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Chiara Bailey
5 April 2019 | Chiara Bailey

Wine and Chocolate Pairing


When you think of wine pairing, what comes to mind? While I’m a sucker for a cheese board with quince and honeycomb (and a few glasses of wine of course!), there is something to be said for indulging the guilty pleasure of chocolate while enjoying your favourite drop. Why not finish your next dinner party with a wine and chocolate pairing?

Because of the sweetness of chocolate, it can be tricky to match it to a glass of wine but here are a few combinations that I have found particularly appealing.

Morning StarTemper Temper White Coconut Rough

Because of the acidity of dry white wines, the contrast to the sugariness of chocolate, and white chocolate in particular can make the wine taste sour. To overcome this try a rose or light red like our Morning Star. The soft texture pairs beautifully with the richness of the chocolate while the sweetness is beautifully paired to the fragrant strawberries and cream aromas of the wine. I recommend the white coconut rough from Temper Temper as the coconut really adds another dimension to this decadent experience.

FimistonBahen and Co Sea Salt and Almond Chocolate 70% Cacao

The Fimiston Reserve Shiraz is a rich, luscious and velvety wine. There is warm, savoury spice on the nose and pungent blueberry on the palate. Try matching this with a dark chocolate such as the Bahen and Co dark chocolate with sea salt and almond. Sip the wine, nibble the chocolate and then sip the wine again. This slightly bitter, less sweet chocolate will reveal layers of flavour in the dark, broody wine that you may not have otherwise noticed.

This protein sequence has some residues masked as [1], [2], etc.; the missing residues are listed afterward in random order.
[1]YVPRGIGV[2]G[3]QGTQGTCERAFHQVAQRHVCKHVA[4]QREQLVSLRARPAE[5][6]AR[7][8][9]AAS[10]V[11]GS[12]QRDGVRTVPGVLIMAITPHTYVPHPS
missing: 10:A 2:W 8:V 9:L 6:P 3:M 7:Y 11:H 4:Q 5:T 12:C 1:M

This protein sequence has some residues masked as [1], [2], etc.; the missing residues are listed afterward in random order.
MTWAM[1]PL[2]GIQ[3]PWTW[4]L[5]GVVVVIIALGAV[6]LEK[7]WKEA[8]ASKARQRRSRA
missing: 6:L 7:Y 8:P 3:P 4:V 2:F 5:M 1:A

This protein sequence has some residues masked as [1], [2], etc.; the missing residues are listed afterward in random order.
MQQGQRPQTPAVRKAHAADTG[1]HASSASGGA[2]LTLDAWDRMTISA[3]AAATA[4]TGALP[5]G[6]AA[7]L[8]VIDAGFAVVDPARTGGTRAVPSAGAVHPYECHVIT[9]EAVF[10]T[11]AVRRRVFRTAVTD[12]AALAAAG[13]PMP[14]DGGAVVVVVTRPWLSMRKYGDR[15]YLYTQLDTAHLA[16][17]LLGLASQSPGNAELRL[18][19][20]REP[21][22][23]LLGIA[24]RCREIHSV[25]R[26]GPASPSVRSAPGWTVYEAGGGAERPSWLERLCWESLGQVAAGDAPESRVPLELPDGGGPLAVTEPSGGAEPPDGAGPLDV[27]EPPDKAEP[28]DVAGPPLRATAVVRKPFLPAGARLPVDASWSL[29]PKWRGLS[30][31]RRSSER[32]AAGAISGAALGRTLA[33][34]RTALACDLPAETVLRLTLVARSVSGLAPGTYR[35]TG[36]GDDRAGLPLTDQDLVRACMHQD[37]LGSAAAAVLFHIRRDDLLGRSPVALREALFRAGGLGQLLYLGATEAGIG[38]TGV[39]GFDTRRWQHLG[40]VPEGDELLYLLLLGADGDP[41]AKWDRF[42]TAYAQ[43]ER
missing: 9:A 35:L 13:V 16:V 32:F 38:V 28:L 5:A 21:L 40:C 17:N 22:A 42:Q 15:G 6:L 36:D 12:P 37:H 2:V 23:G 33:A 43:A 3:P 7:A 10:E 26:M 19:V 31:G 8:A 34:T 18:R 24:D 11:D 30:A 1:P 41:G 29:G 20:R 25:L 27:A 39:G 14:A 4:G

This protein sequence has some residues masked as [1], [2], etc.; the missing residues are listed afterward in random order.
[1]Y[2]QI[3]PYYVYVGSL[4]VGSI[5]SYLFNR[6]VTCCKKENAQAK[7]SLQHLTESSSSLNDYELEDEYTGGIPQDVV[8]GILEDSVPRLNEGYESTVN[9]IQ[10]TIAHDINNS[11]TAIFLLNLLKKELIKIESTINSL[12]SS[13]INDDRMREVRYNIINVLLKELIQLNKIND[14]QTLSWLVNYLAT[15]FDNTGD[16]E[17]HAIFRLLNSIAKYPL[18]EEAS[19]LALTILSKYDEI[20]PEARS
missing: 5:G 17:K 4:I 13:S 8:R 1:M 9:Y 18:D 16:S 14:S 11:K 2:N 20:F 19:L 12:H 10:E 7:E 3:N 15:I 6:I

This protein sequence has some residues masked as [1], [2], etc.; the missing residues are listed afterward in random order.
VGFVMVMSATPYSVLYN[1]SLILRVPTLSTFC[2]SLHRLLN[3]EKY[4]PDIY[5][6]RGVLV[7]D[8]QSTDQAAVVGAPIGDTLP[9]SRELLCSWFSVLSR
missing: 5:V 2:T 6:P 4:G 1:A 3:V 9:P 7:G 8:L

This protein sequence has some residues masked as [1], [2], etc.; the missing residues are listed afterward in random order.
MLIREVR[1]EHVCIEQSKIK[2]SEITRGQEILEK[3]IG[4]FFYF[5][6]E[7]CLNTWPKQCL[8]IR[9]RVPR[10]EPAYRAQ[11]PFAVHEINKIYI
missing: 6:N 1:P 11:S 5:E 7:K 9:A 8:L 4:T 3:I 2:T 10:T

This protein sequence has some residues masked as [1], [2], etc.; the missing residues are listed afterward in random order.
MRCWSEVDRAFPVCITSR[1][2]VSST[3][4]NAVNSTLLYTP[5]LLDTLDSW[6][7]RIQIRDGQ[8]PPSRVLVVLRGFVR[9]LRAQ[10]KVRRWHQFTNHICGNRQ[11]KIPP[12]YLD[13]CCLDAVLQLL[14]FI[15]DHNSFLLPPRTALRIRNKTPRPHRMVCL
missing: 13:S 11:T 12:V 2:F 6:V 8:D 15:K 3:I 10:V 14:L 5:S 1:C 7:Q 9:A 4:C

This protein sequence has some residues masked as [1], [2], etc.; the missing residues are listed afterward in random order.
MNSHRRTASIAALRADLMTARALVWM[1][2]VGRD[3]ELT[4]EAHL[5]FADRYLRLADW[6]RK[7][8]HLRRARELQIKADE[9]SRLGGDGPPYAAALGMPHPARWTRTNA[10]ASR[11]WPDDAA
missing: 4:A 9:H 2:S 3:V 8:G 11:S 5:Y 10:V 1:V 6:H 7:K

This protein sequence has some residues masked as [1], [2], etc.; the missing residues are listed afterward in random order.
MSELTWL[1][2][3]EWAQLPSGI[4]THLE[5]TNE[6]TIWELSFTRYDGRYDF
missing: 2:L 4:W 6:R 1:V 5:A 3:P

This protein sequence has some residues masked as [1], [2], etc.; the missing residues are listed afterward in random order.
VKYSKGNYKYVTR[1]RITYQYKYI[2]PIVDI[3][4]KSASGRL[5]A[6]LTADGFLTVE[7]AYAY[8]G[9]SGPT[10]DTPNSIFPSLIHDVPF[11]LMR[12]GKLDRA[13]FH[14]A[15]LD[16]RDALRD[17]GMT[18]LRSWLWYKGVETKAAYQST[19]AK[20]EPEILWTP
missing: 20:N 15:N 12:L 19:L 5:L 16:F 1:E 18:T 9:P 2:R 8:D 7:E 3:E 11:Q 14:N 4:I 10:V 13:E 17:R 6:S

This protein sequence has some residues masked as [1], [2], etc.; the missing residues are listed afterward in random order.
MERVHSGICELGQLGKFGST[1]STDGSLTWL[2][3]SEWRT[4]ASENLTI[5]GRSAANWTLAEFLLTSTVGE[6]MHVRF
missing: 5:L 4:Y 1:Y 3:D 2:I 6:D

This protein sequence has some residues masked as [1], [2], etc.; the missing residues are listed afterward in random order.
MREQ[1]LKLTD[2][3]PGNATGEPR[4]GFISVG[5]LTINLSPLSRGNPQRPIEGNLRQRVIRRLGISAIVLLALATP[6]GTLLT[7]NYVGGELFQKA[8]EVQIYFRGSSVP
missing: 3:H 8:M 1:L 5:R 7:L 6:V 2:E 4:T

PerseveranceGabriel Dark Chocolate

For those of you who enjoy dark chocolate, you know that once the cocoa level gets this high it’s serious business. It’s no longer a sweet treat or for the faint of heart. The chocolate is more like a strong espresso, bitter but complex. Such a serious chocolate deserves a serious wine. The Perseverance Reserve Cabernet Merlot is just such a wine. Cedary, earthy aromatic notes introduce you to a wine which is a delicate balancing act of rich fruit, dry tannin and subtle oak. The powdery, texture of the chocolate will pair wonderfully with the chalky tannin in the wine.

There you have it. Three Margaret River wines matched with three South West chocolates. Try making up a platter with dried muscatels or figs and some unsalted nuts to really finish the experience.


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